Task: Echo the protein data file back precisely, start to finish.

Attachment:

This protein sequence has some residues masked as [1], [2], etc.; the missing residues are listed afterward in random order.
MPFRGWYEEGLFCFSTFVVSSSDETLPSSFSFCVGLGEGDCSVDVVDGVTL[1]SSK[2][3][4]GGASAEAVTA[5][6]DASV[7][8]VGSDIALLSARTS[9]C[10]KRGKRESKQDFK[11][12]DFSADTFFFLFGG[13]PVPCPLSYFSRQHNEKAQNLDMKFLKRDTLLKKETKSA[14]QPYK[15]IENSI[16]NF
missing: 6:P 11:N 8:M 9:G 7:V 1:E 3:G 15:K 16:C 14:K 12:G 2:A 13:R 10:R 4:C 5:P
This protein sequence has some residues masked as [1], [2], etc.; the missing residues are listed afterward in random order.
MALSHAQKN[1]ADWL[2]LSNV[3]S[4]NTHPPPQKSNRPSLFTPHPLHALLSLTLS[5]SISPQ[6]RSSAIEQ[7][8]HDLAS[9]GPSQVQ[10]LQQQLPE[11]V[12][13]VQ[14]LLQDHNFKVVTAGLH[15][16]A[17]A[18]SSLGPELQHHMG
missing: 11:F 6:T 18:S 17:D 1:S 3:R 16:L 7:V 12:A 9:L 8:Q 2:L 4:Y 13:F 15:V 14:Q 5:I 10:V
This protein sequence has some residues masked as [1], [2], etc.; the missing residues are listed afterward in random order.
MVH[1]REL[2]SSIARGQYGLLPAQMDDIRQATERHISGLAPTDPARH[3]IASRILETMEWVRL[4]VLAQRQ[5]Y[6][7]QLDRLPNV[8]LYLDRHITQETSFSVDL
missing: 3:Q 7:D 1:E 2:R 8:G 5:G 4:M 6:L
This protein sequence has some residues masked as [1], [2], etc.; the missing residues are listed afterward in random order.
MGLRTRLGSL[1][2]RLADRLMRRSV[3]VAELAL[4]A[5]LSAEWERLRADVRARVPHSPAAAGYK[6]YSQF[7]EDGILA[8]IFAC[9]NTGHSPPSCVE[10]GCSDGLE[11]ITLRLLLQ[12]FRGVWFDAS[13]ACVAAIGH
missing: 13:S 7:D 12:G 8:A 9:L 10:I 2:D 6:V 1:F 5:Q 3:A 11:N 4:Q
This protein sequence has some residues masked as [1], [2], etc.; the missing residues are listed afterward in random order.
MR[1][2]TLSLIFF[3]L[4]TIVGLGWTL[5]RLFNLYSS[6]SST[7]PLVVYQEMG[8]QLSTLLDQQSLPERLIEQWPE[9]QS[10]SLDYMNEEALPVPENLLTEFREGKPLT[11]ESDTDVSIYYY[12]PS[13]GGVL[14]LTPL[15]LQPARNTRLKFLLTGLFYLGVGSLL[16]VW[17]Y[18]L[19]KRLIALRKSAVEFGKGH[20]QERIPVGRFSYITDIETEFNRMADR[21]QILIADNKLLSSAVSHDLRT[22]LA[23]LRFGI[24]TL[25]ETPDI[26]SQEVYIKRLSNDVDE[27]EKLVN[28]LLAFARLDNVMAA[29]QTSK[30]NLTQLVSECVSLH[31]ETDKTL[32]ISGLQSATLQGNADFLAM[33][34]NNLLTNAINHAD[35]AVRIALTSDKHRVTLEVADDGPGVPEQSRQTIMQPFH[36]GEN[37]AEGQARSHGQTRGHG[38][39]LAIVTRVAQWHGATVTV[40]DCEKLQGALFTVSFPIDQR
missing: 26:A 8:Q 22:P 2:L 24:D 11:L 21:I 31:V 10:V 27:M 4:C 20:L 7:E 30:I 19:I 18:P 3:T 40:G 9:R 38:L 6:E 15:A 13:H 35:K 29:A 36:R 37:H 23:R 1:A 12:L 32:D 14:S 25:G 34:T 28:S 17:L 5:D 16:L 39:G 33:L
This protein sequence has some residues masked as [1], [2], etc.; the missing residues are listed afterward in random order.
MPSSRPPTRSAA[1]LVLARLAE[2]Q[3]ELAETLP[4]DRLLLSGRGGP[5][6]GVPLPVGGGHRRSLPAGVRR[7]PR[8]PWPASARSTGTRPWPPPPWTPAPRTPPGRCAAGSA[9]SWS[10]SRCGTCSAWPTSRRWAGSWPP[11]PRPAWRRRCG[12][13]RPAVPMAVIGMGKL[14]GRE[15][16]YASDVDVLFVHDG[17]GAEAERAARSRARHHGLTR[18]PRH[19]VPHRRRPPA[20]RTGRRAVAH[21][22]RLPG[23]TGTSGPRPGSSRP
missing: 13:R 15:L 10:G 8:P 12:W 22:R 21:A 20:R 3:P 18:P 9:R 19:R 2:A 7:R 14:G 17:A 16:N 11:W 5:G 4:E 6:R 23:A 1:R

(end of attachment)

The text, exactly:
This protein sequence has some residues masked as [1], [2], etc.; the missing residues are listed afterward in random order.
MPFRGWYEEGLFCFSTFVVSSSDETLPSSFSFCVGLGEGDCSVDVVDGVTL[1]SSK[2][3][4]GGASAEAVTA[5][6]DASV[7][8]VGSDIALLSARTS[9]C[10]KRGKRESKQDFK[11][12]DFSADTFFFLFGG[13]PVPCPLSYFSRQHNEKAQNLDMKFLKRDTLLKKETKSA[14]QPYK[15]IENSI[16]NF
missing: 6:P 11:N 8:M 9:G 7:V 1:E 3:G 15:K 16:C 14:K 12:G 2:A 13:R 10:R 4:C 5:P
This protein sequence has some residues masked as [1], [2], etc.; the missing residues are listed afterward in random order.
MALSHAQKN[1]ADWL[2]LSNV[3]S[4]NTHPPPQKSNRPSLFTPHPLHALLSLTLS[5]SISPQ[6]RSSAIEQ[7][8]HDLAS[9]GPSQVQ[10]LQQQLPE[11]V[12][13]VQ[14]LLQDHNFKVVTAGLH[15][16]A[17]A[18]SSLGPELQHHMG
missing: 11:F 6:T 18:S 17:D 1:S 3:R 16:L 7:V 12:A 9:L 8:Q 2:L 4:Y 13:F 15:V 14:Q 5:I 10:V
This protein sequence has some residues masked as [1], [2], etc.; the missing residues are listed afterward in random order.
MVH[1]REL[2]SSIARGQYGLLPAQMDDIRQATERHISGLAPTDPARH[3]IASRILETMEWVRL[4]VLAQRQ[5]Y[6][7]QLDRLPNV[8]LYLDRHITQETSFSVDL
missing: 3:Q 7:D 1:E 2:R 8:G 5:G 4:M 6:L
This protein sequence has some residues masked as [1], [2], etc.; the missing residues are listed afterward in random order.
MGLRTRLGSL[1][2]RLADRLMRRSV[3]VAELAL[4]A[5]LSAEWERLRADVRARVPHSPAAAGYK[6]YSQF[7]EDGILA[8]IFAC[9]NTGHSPPSCVE[10]GCSDGLE[11]ITLRLLLQ[12]FRGVWFDAS[13]ACVAAIGH
missing: 13:S 7:D 12:G 8:A 9:L 10:I 2:D 6:V 1:F 5:Q 3:A 11:N 4:Q
This protein sequence has some residues masked as [1], [2], etc.; the missing residues are listed afterward in random order.
MR[1][2]TLSLIFF[3]L[4]TIVGLGWTL[5]RLFNLYSS[6]SST[7]PLVVYQEMG[8]QLSTLLDQQSLPERLIEQWPE[9]QS[10]SLDYMNEEALPVPENLLTEFREGKPLT[11]ESDTDVSIYYY[12]PS[13]GGVL[14]LTPL[15]LQPARNTRLKFLLTGLFYLGVGSLL[16]VW[17]Y[18]L[19]KRLIALRKSAVEFGKGH[20]QERIPVGRFSYITDIETEFNRMADR[21]QILIADNKLLSSAVSHDLRT[22]LA[23]LRFGI[24]TL[25]ETPDI[26]SQEVYIKRLSNDVDE[27]EKLVN[28]LLAFARLDNVMAA[29]QTSK[30]NLTQLVSECVSLH[31]ETDKTL[32]ISGLQSATLQGNADFLAM[33][34]NNLLTNAINHAD[35]AVRIALTSDKHRVTLEVADDGPGVPEQSRQTIMQPFH[36]GEN[37]AEGQARSHGQTRGHG[38][39]LAIVTRVAQWHGATVTV[40]DCEKLQGALFTVSFPIDQR
missing: 26:A 8:Q 22:P 2:L 24:D 11:L 21:I 31:V 10:V 27:M 4:C 20:L 7:E 30:I 19:I 18:P 3:T 40:G 9:R 38:L 6:E 15:A 13:H 35:K 29:A 36:R 37:H 23:R 1:A 12:L 32:D 14:S 25:G 34:T 28:S 17:L 5:D 16:L 39:G 33:L
This protein sequence has some residues masked as [1], [2], etc.; the missing residues are listed afterward in random order.
MPSSRPPTRSAA[1]LVLARLAE[2]Q[3]ELAETLP[4]DRLLLSGRGGP[5][6]GVPLPVGGGHRRSLPAGVRR[7]PR[8]PWPASARSTGTRPWPPPPWTPAPRTPPGRCAAGSA[9]SWS[10]SRCGTCSAWPTSRRWAGSWPP[11]PRPAWRRRCG[12][13]RPAVPMAVIGMGKL[14]GRE[15][16]YASDVDVLFVHDG[17]GAEAERAARSRARHHGLTR[18]PRH[19]VPHRRRPPA[20]RTGRRAVAH[21][22]RLPG[23]TGTSGPRPGSSRP
missing: 13:R 15:L 10:G 8:P 12:W 22:R 21:A 20:R 3:P 18:P 9:R 19:R 2:A 7:R 14:G 17:A 16:N 11:W 5:G 4:E 6:R 23:A 1:R